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Book tells stories of local breweries, premium fermented drinks

According to the Ministry of Agriculture, Food and Rural Affairs, people in their 20s and 30s are the main consumers of traditional alcohol. Its consumption has gone up since July 2017 when independent brewers were allowed to sell their products online. Homegrown spirits are popular among young women, the ministry said. / gettyimagesbank
According to the Ministry of Agriculture, Food and Rural Affairs, people in their 20s and 30s are the main consumers of traditional alcohol. Its consumption has gone up since July 2017 when independent brewers were allowed to sell their products online. Homegrown spirits are popular among young women, the ministry said. / gettyimagesbank

By Kang Hyun-kyung

Baek Woong-jae's "Hanju, Homegrown Drinks" takes readers to two dozen local breweries across the country which make a variety of homegrown fermented drinks.

With a note describing the taste of each product at the end of each chapter, Baek tells the stories of brewers and their products, detailing how they started their liquor businesses, how long they have produced their drinks and how their products differ from each other and from those of other producers.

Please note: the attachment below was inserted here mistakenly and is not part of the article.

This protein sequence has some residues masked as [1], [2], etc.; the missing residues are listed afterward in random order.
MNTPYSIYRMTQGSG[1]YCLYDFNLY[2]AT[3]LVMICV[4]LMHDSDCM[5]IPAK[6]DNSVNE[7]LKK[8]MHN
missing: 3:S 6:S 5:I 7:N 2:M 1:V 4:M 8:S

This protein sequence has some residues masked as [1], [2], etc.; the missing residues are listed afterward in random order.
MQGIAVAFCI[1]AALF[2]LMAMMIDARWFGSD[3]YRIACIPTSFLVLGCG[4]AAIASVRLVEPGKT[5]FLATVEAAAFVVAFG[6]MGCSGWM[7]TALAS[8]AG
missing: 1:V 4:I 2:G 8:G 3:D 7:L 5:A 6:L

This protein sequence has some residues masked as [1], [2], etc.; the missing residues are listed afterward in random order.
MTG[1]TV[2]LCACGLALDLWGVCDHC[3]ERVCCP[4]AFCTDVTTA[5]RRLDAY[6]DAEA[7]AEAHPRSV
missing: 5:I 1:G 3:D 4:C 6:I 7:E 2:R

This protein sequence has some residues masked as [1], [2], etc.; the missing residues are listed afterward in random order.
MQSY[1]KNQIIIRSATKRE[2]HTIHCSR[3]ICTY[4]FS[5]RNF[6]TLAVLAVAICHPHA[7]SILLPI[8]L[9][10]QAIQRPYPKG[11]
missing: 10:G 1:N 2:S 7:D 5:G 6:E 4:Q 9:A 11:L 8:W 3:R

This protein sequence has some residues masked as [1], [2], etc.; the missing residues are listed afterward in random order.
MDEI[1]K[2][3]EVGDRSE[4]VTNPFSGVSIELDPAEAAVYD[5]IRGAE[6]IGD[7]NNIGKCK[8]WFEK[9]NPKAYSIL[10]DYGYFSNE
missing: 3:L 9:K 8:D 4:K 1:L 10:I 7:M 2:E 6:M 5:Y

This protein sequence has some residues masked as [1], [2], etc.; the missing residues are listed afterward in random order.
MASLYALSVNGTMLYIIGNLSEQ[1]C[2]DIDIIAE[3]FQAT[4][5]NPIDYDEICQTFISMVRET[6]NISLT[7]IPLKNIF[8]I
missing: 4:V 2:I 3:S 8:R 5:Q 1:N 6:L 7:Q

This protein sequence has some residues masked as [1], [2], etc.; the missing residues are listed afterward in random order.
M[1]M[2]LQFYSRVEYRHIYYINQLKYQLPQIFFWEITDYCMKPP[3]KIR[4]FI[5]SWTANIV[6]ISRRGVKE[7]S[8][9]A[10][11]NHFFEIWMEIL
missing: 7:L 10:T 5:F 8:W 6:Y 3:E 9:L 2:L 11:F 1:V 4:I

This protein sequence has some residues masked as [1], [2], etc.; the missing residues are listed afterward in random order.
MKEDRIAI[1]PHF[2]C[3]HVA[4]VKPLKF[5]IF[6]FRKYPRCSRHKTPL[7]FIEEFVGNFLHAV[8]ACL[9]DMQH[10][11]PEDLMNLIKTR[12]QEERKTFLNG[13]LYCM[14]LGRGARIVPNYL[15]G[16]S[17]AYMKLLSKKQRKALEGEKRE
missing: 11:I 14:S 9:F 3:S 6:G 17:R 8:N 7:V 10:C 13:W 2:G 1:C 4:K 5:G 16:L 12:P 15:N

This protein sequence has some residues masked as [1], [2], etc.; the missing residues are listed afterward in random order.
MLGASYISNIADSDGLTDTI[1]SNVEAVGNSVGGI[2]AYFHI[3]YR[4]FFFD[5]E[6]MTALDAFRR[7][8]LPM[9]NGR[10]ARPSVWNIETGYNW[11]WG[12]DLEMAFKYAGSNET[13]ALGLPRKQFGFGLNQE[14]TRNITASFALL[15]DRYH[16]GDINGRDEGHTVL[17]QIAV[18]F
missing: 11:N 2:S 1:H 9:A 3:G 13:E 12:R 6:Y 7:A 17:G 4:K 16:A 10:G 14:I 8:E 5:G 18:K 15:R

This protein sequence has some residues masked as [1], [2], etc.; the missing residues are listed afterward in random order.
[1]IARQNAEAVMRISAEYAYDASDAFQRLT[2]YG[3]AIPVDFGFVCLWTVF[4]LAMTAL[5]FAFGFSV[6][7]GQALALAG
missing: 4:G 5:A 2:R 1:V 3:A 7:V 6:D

Baek's field trip began in Hongcheon, Gangwon Province. The author calls the eastern county the mecca for homegrown spirits.

"Hongcheon is home to the best and most diverse spirits," the book reads, saying over 10 breweries are located in the small rural county. "Water quality there is great and water quantity is enough so the locals have no worries about water shortages… The county is unfamiliar with drought as water is plentiful there."

The author said Hongcheon has emerged as the highest in-demand county for aspiring brewers because of its location and reasonable property prices.

Hongcheon is relatively close to Seoul, compared to other eastern cities, so logistics costs are not a problem for them, he said.

The book, published by Changbi Publishers last week, was released amid soaring demand for traditional alcoholic beverages.